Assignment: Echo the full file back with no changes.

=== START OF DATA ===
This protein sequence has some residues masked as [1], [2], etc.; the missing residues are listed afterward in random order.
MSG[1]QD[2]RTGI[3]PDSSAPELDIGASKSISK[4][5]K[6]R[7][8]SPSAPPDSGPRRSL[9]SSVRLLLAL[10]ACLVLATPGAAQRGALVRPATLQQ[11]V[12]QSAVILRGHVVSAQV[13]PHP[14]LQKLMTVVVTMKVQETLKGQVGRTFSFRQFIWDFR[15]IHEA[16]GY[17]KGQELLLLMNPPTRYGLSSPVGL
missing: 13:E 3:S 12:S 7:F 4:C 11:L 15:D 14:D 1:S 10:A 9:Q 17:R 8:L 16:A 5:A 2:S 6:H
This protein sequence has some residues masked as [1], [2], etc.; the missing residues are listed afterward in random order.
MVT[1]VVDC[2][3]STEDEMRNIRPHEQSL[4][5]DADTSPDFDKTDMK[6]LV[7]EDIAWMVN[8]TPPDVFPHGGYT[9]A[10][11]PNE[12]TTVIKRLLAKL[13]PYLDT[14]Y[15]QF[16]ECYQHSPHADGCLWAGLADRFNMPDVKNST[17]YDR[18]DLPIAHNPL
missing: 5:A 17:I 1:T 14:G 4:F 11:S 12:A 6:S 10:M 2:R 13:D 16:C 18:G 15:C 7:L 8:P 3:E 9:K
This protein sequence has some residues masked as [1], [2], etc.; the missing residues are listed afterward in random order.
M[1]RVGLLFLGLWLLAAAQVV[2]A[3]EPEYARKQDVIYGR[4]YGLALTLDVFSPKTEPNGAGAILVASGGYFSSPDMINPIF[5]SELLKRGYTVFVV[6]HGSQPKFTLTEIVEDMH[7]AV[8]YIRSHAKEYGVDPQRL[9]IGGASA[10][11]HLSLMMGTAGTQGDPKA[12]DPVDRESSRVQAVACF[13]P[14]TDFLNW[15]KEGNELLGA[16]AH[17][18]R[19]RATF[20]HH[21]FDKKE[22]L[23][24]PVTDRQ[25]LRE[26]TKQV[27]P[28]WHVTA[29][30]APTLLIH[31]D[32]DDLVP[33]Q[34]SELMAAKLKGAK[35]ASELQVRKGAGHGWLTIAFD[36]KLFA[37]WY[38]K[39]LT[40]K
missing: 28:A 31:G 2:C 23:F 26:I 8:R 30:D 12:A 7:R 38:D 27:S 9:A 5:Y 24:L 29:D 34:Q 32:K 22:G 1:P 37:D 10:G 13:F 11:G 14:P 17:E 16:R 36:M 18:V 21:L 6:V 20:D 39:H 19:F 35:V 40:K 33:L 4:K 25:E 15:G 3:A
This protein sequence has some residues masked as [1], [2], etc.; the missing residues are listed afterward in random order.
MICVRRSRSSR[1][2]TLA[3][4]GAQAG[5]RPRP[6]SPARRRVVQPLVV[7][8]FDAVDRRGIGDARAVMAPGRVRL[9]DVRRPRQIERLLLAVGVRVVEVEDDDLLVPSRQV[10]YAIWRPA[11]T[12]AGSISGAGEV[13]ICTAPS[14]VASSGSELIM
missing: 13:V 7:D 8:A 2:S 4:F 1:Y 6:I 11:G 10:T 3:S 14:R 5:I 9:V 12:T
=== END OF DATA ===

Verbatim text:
This protein sequence has some residues masked as [1], [2], etc.; the missing residues are listed afterward in random order.
MSG[1]QD[2]RTGI[3]PDSSAPELDIGASKSISK[4][5]K[6]R[7][8]SPSAPPDSGPRRSL[9]SSVRLLLAL[10]ACLVLATPGAAQRGALVRPATLQQ[11]V[12]QSAVILRGHVVSAQV[13]PHP[14]LQKLMTVVVTMKVQETLKGQVGRTFSFRQFIWDFR[15]IHEA[16]GY[17]KGQELLLLMNPPTRYGLSSPVGL
missing: 13:E 3:S 12:S 7:F 4:C 11:L 15:D 14:D 1:S 10:A 9:Q 17:R 8:L 16:A 5:A 2:S 6:H
This protein sequence has some residues masked as [1], [2], etc.; the missing residues are listed afterward in random order.
MVT[1]VVDC[2][3]STEDEMRNIRPHEQSL[4][5]DADTSPDFDKTDMK[6]LV[7]EDIAWMVN[8]TPPDVFPHGGYT[9]A[10][11]PNE[12]TTVIKRLLAKL[13]PYLDT[14]Y[15]QF[16]ECYQHSPHADGCLWAGLADRFNMPDVKNST[17]YDR[18]DLPIAHNPL
missing: 5:A 17:I 1:T 14:G 4:F 11:S 12:A 6:S 10:M 2:R 13:D 16:C 18:G 15:C 7:L 8:P 3:E 9:K
This protein sequence has some residues masked as [1], [2], etc.; the missing residues are listed afterward in random order.
M[1]RVGLLFLGLWLLAAAQVV[2]A[3]EPEYARKQDVIYGR[4]YGLALTLDVFSPKTEPNGAGAILVASGGYFSSPDMINPIF[5]SELLKRGYTVFVV[6]HGSQPKFTLTEIVEDMH[7]AV[8]YIRSHAKEYGVDPQRL[9]IGGASA[10][11]HLSLMMGTAGTQGDPKA[12]DPVDRESSRVQAVACF[13]P[14]TDFLNW[15]KEGNELLGA[16]AH[17][18]R[19]RATF[20]HH[21]FDKKE[22]L[23][24]PVTDRQ[25]LRE[26]TKQV[27]P[28]WHVTA[29][30]APTLLIH[31]D[32]DDLVP[33]Q[34]SELMAAKLKGAK[35]ASELQVRKGAGHGWLTIAFD[36]KLFA[37]WY[38]K[39]LT[40]K
missing: 28:A 31:G 2:C 23:F 26:I 8:R 30:D 12:A 7:R 38:D 27:S 9:A 5:Y 24:L 29:D 34:Q 32:K 22:G 1:P 37:D 10:G 13:F 11:G 14:P 17:E 16:R 36:M 18:V 21:L 6:V 20:D 39:H 19:F 35:V 40:K 33:L 4:K 25:E 15:G 3:A
This protein sequence has some residues masked as [1], [2], etc.; the missing residues are listed afterward in random order.
MICVRRSRSSR[1][2]TLA[3][4]GAQAG[5]RPRP[6]SPARRRVVQPLVV[7][8]FDAVDRRGIGDARAVMAPGRVRL[9]DVRRPRQIERLLLAVGVRVVEVEDDDLLVPSRQV[10]YAIWRPA[11]T[12]AGSISGAGEV[13]ICTAPS[14]VASSGSELIM
missing: 13:V 7:D 8:A 2:S 4:F 1:Y 6:I 11:G 10:T 3:S 14:R 5:I 9:V 12:T